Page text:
Posts Tagged ‘moss rock’
One of the gardens that we help maintain is on the Bay Friendly Garden Tour tomorrow. I’m a big fan of the tour and the whole concept of ‘Bay Friendly’. It’s such a clear way to focus on the ecological implications of gardening, and the tour has the feel of real gardens made by actual gardeners. This garden was originally installed by a designer (Roger Raiche, who’s known around the Bay Area from working at the UC Botanical Garden and for introducing a lot of well-known native plant varieties, Vitis californica ‘Roger’s Red,’ California Wild Grape, being the first one that comes to mind but there are many many more) and we’ve been helping with the maintenance for several years, but it’s very much the owner’s own personal garden. Over the years, she has moved and added and subtracted a lot of the plants, and she’s the one who keeps it in a showcase state. It’s a great place to walk through and appreciate plants.
This section of the garden was designed by the owner along with a Buddhist monk who helped with the garden before our tenure. Virtually every plant in this area is a transplant from some other part of the garden, almost no new plants were bought for the space. Quite a few classic garden plants — roses, rhododendrons, azaleas, a peony — ended up in this area, I think after struggling or being overcrowded somewhere else. The fence was built with bamboo that the monk harvested from our yard. They did a great job;; this is the nicest place to sit in the garden. Every garden should have a Buddhist monk work in it for a time.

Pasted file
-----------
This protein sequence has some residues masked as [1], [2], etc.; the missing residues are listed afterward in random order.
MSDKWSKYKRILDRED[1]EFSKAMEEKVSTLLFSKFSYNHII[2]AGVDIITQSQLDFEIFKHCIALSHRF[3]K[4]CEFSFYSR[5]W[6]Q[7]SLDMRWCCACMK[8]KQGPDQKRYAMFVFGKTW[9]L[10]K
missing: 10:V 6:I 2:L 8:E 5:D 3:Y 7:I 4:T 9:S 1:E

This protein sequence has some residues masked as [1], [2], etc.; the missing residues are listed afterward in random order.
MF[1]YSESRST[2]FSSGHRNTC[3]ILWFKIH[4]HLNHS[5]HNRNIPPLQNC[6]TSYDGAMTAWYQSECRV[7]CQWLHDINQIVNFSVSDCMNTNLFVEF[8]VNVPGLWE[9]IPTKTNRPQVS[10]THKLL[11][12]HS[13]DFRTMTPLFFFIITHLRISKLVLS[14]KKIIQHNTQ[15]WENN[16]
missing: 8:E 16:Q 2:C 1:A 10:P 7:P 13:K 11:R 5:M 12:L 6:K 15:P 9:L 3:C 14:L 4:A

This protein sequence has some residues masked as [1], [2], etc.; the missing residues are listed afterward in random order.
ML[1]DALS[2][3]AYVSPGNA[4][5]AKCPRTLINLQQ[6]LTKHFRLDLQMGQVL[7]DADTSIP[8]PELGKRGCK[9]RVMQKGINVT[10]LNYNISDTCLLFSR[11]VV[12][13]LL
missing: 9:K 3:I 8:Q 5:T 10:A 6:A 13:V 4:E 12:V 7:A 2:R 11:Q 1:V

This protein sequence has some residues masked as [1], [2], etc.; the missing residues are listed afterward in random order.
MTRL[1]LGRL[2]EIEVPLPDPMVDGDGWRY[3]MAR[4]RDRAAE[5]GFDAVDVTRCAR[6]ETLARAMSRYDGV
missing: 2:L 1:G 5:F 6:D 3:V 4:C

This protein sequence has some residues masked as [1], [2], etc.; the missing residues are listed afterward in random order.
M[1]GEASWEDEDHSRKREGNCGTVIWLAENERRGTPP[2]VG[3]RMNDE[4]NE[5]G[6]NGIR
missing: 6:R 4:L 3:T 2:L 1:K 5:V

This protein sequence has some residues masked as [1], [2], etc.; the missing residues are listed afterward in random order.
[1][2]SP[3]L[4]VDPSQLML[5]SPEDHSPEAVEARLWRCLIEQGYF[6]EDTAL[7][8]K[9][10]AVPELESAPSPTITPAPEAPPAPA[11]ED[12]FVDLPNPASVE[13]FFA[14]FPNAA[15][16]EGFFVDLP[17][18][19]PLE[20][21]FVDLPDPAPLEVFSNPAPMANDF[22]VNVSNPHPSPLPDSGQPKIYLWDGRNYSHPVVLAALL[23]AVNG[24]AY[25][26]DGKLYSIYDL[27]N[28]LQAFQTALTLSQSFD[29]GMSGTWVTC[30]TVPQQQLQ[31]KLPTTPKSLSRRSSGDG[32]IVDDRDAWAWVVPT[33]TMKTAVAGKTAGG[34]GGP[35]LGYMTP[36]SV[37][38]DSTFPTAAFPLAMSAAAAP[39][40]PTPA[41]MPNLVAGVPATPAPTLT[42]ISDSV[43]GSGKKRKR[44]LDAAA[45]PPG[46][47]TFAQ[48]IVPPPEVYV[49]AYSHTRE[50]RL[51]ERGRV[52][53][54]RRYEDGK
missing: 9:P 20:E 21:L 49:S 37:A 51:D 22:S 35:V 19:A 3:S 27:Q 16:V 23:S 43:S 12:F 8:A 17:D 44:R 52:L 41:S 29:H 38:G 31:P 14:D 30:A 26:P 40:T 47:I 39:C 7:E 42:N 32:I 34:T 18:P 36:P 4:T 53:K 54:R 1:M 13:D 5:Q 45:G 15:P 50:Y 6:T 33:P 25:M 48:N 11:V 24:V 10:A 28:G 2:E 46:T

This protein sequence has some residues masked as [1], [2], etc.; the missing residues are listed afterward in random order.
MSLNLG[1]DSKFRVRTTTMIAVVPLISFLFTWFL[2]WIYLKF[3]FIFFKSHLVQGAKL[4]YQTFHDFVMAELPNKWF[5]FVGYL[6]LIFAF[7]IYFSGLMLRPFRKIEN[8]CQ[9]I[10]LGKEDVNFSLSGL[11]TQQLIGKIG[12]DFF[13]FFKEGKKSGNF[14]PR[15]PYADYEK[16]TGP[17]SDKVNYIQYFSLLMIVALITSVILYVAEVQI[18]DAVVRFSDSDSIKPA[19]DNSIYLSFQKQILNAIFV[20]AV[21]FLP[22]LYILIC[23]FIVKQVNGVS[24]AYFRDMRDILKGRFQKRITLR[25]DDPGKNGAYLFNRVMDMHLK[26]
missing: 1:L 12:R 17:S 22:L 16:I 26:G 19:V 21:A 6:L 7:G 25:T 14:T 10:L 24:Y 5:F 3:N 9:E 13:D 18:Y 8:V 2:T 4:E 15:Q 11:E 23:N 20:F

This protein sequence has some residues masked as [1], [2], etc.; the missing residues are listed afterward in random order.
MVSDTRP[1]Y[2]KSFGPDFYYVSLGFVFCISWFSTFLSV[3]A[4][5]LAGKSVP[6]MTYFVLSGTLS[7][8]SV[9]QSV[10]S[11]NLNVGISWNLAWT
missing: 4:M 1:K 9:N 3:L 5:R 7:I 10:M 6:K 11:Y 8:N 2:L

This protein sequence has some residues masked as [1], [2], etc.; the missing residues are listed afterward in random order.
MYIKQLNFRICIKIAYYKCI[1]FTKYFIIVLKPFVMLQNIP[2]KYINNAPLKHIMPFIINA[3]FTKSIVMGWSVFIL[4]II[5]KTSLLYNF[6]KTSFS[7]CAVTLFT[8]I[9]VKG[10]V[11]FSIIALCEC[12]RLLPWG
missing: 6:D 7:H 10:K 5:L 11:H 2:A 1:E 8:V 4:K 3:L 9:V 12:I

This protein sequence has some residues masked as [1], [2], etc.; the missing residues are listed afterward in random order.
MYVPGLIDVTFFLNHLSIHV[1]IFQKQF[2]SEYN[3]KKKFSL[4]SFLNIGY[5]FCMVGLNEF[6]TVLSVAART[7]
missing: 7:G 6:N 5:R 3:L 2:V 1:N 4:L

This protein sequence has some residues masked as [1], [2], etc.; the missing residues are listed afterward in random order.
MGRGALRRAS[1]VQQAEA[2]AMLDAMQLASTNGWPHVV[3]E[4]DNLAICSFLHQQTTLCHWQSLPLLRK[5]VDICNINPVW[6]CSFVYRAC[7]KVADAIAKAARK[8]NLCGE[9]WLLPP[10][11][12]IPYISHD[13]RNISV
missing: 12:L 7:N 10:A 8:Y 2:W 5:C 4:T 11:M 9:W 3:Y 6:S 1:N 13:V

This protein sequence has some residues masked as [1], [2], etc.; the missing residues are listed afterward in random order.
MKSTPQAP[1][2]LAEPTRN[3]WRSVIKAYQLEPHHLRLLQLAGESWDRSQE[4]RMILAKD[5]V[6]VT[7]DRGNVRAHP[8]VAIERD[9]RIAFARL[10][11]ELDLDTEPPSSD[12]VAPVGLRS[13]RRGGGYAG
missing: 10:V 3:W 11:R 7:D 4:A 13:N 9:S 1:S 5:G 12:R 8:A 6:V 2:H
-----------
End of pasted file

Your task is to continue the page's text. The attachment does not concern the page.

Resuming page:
I’ve posted photos from this garden a couple of times before, here and here. There is a post about the garden on the Bay Friendly blog and the garden got several paragraphs in a write-up of the tour at SF Gate. And Floradora has a number of nice photos from this garden and several others on the tour.
Some more photos are below. (more…)
I went to the UC Botanical Garden yesterday. Anita and I decided to get memberships for the year. We realized that the garden is actually quite close to our house, not quite as close and convenient as the Tilden garden, but almost, and we should get to know it better. This was the first visit of the year. The garden was in transition between winter and spring, the earliest plants in leaf but most of the other deciduous plants still dormant.
The South Africa section has a new section of moss rock wall. Really nice stonework, dramatic contrast between the boulders and the walls. Be interesting to see what they plant, something with an intense flower no doubt, based on everything else in that section. I think it’s my favorite section of the garden.
It’s hard to think of a flower like this as the natural bloom and not a cultivar that has been bred by humans, but the UC has only wild collected seed.
I don’t remember noticing this vertical stone before. I think that’s a flowering quince behind it.
The ceanothus were going in the native section, but a lot of the other spring bloomers were just getting ready to break. Like the Tilden garden, the UC is a little later than my more coastal garden.
The Summer Holly, Comarystophylis diversifolia, was covered in buds. I’m not sure I’ve ever seen one in full bloom. The Oso Berry, Oemleria cerasiformis, is another one that I don’t often see in bloom.
And there is patch of Giant Coreopsis, the star of my recent bloom day, looking like they wandered over from the South Africa section. Such a strange plant; it’s very clear to me why I need one in my own garden and why I’ve never planted one for anyone else.